The Centenary Institute Lawrence Creative Prize is a $25,000 award for outstanding creativity in biomedical research by young scientists. Here are the three finalists. The winner will be announced at an awards luncheon on Wednesday 19 October at the UBS dining room in Sydney. For more information call Niall on 0417 131 977 or email@example.com
Dr Greg Neely hunts for two different sorts of genes—those that cause pain and those that make us more susceptible to heart attacks.
After completing his PhD in cellular immunology at the University of Calgary in Canada in 2004, he joined geneticist Josef Penninger in Austria to look at the genes associated with pain. He helped identify the first ever gene shown to play a role in synaesthesia—the crossing of the senses—by searching the genome of that laboratory workhorse, the fruit fly (Drosophila melanogaster).
Greg now leads a group at the Garvan Institute in Sydney that has already identified about 600 genes in the pain pathway of the flies.
By searching our own human genome for similar genes, Greg has been able to identify about 60 new pain genes and 80 new sudden cardiac death genes that we share with the fruit fly.
He has already validated two of these genes in mice and is working on verifying more.
Greg is overseas at present and is being represented at the awards ceremony by Garvan’s Neuroscience Research Program director Herbert Herzog.
Marie-Liesse was part of the team at Melbourne’s Walter and Eliza Hall Institute (WEHI) that discovered the breast stem cell. Since then she’s been meticulously unravelling how and why they contribute to the progression of breast cancer.
It’s been well-documented that sustained exposure to oestrogen and progesterone is a risk factor for breast cancer.
When French-born Marie-Liesse came to Australia to join WEHI’s breast cancer group in 2004, she found that breast stem cells did not have receptors for those hormones. Yet breast stem cells were still highly sensitive to oestrogen and progesterone.
Drugs that exploit one of the pathways she identified in the process are in clinical trials to help maintain bone strength and treat breast cancer that has spread to the bones
She has now established a new laboratory at WEHI to focus on lung stem cells and their role in cancer, complementing and expanding on her earlier work on breast cancer stem cells and the part they play in spreading cancer.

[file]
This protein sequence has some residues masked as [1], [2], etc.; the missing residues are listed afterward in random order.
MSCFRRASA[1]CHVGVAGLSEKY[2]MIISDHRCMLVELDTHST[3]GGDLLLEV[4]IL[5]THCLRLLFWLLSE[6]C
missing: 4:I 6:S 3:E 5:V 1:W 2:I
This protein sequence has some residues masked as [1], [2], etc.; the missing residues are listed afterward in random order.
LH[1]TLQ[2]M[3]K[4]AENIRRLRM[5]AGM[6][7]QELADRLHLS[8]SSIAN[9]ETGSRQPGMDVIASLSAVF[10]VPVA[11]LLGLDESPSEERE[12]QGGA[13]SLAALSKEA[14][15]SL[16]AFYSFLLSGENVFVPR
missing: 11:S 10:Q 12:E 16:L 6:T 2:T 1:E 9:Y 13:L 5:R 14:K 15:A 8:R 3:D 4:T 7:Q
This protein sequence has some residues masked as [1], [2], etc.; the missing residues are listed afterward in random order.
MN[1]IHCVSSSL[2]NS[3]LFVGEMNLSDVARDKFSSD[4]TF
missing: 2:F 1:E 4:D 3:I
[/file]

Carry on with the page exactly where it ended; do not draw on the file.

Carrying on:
Marie-Liesse is an advocate for keeping women scientists in research. She was a L’Oréal Australia For Women in Science Fellow in 2010 and a delegate to the Women in Science and Engineering summit in Canberra this year.
Dr Marc Pellegrini is a physician turned researcher, whose discoveries about the immune system are being applied to clinical trials of cancer vaccines and treatments for HIV and hepatitis.
As a specialist in infectious diseases, Marc tended to many patients with chronic viral infections like HIV and hepatitis, where the virus tricks the immune system to allow a certain level of infection, so the body never clears it entirely.
Current approaches to curing chronic infections tend to focus on generating a long-lived immune response to the specific disease, but Marc and his colleagues at Melbourne’s Walter and Eliza Hall Institute (WEHI) have concentrated instead on how the immune response can be manipulated to fight the infection more effectively.
Marc, who completed his PhD in 2004, took the initiative to look at a cell-signalling hormone called interleukin-7 (IL-7), which is known to play a critical role in immune system development and maintenance.
He found that artificial IL-7 can clear an HIV-like chronic infection in mice.
This novel approach to a serious clinical problem may soon be complementing existing anti-viral chemotherapy in the very hospitals Marc in which continues to consult.